An Attic Red Figure Cup By The Heraion Painter
This is a wonderful and important object, decorated by a well known painter. The piece is published and has a great provenance.
It is an Attic cup, deep and with an offset lip, resting on a short stem. Under the foot, which is glazed, a Greek graffito can be seen, consisting of the letters BY.
The scene on the cup, placed inside the tondo, is most interesting. Depicted is a satyr with a rather savage look in his eye, and with long, waving hair, a beard with the long hairs indicated by stripes, and a long tail. He is depicted in a kneeling position, seen in three-quarter view to the right. His face is rendered in strict profile, but his torso is shown full front as are the toes of his right foot. Suspended in front of him is a flute-case, which indicates that music is implied. This music probably also accounts for the position of his arms, which are flung out as if the satyr is dancing. The whole scene is surrounded by a border of ovolos, which is uncommon. Normally there is a single reserved line.
The Heraion painter was so named after a work created by him that was found in the Heraion of Delos (Delos 658). He was a member of the circle of the Pythos painter, famed for his sketch-like relief lines and abstraction. He worked ca. 510-500 BC. For the painter see Beazley (1963), volume 1, p. 142-144 (Book II, Early Red-Figure Cup-Painters, Chapter 11 – The Coarser Wing II); volume 2, p. 1628. See also Beazley (1939), p. 2, who identified a fragment of an Attic cup, found in Al-Mina, comparing it with parallels in New York and Würzburg as well as the cup fragment Acropolis 131. All show the same motif of a satyr with a flute-case. See also Stewart and Martin (2005), p. 83.
For cups with this subject by the Heraion painter see Beazley (1963), I, p. 143, nos. 12, 13, 15, 17 (satyr kneeling); nos. 1, 5, 7 (youth kneeling with flute-case); nos. 14, 16 (satyr kneeling with flute-case). Our cup is no. 14 in the publication by Beazley, although the description he gives in not entirely correct: he says that the flute-case is in the left hand of the satyr rather than suspended in front of him. Another cup with offset lip and with a close parallel for subject, composition and style of drawing has been on the Swiss market, showing a kneeling satyr in almost mirror reverse, with a flute-case suspended from the border of the tondo.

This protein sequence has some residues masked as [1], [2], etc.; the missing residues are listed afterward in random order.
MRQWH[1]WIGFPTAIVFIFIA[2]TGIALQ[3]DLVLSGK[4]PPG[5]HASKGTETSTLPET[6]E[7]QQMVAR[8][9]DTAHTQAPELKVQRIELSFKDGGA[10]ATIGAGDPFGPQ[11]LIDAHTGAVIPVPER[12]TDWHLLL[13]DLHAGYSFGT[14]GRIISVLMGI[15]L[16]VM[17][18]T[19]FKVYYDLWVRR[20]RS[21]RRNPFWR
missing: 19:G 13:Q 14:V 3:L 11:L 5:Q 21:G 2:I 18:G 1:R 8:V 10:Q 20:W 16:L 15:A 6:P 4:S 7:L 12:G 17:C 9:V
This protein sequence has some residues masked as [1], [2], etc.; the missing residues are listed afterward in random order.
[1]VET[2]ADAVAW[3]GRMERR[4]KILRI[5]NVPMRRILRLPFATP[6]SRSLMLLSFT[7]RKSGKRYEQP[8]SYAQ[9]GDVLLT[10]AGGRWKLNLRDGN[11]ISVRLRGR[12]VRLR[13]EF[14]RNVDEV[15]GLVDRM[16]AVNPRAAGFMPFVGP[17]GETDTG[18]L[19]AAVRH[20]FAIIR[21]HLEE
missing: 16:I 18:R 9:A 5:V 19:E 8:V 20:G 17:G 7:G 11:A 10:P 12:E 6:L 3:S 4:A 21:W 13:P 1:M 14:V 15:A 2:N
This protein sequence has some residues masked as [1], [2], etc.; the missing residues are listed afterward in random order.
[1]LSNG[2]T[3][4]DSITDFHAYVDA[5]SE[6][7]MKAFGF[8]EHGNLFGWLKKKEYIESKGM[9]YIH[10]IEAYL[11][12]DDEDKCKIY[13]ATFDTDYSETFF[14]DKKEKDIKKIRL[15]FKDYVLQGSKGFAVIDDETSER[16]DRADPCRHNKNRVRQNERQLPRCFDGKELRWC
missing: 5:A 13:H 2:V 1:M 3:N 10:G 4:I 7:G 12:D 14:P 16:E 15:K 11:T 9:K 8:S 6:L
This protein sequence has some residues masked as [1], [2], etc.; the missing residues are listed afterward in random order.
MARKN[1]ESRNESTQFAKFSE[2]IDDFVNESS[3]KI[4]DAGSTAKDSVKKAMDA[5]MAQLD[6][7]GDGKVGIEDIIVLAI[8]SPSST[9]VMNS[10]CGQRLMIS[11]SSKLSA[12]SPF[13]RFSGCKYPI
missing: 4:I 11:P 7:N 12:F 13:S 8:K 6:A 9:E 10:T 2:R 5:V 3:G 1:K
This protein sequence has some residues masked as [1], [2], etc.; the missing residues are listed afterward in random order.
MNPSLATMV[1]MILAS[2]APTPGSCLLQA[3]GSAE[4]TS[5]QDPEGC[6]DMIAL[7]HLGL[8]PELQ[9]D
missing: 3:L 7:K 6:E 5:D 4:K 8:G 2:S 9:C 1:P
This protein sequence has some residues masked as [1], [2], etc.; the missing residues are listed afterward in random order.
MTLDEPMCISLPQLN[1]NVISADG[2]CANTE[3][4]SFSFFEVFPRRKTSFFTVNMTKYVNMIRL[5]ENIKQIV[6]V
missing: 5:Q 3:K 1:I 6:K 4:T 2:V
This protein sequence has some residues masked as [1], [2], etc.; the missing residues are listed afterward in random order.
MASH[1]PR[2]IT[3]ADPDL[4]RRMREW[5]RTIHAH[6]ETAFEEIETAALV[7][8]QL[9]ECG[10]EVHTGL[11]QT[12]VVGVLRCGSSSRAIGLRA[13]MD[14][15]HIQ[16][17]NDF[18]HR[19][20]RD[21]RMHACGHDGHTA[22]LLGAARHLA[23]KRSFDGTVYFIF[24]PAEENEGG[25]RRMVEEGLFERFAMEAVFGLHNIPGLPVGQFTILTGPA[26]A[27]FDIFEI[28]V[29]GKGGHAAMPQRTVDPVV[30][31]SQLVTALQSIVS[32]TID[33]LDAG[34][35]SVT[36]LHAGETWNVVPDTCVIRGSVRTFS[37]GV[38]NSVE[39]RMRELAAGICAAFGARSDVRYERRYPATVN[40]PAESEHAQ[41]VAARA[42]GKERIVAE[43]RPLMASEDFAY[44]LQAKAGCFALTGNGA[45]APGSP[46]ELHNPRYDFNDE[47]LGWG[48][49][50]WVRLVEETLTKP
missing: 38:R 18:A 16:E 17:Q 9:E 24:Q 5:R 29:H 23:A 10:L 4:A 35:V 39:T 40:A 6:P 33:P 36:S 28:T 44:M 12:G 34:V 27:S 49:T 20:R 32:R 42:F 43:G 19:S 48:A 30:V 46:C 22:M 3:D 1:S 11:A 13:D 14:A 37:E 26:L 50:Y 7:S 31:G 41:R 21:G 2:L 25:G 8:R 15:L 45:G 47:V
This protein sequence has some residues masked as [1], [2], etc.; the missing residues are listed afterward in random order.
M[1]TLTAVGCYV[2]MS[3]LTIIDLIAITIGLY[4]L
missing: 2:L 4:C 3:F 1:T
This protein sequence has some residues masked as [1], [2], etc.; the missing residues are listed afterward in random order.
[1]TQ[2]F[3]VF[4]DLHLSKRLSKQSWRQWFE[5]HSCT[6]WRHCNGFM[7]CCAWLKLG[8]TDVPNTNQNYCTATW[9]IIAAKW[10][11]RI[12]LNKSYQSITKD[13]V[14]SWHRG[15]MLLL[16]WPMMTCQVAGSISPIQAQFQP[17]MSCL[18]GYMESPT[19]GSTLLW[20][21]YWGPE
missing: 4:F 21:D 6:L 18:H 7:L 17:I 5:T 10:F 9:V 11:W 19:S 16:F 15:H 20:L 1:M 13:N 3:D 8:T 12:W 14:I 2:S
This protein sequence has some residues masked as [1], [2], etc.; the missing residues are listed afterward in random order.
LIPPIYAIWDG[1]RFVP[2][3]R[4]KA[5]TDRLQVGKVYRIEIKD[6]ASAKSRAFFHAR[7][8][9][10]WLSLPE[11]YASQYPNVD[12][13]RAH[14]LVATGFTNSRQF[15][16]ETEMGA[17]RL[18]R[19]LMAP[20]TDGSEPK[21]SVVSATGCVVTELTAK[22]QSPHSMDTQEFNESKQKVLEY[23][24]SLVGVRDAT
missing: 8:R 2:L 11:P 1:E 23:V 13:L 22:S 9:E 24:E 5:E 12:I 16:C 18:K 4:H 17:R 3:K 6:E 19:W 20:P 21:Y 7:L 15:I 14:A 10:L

This cup has been in the collection of Pierre Devambez, who was the chief curator of the Department of Greek and Roman Antiquities, in the Louvre museum, Paris, which not only makes an excellent provenance but is also extra testimony of the authenticity of the piece.
Published: Beazley (1963), volume I, p. 143, nos. 14
Provenance: Dutch private collection; previously French private collection of Pierre Devambez (1937-1973); previously French art market, Mikas, Paris, prior to 1963.
Width 22.3 cm (8.75") including handles, height 7.9 cm (3.1").
John D. Beazley, "Excavations at Al Mina, Sueidia. III. The Red-Figured Vases", The Journal of Hellenic Studies, 59 Part 1 (1939), p. 1-44;
John D. Beazley, Attic Red-Figure Vase-Painters (2nd edition; Oxford, Clarendon Press, 1963), volume 1, p. 142-144; volume 2, p. 1628;
Andrew Stewart - S. Rebecca Martin, "Attic Imported Pottery at Tel Dor, Israel. An Overview", Bulletin of the American Schools of Oriental Research 337 (2005), p. 79-94.
The starting price is the price at which the item can sell.
Repaired from a few large fragments; some of the usual surface wear and scratches, common to all ancient pottery; small area at the centre of the tondo where the glazed surface is slightly corroded; very small part of the glaze on the inside with a slightly brownish colour instead of black, due to firing conditions. Overall in excellent condition and with a very interesting decoration.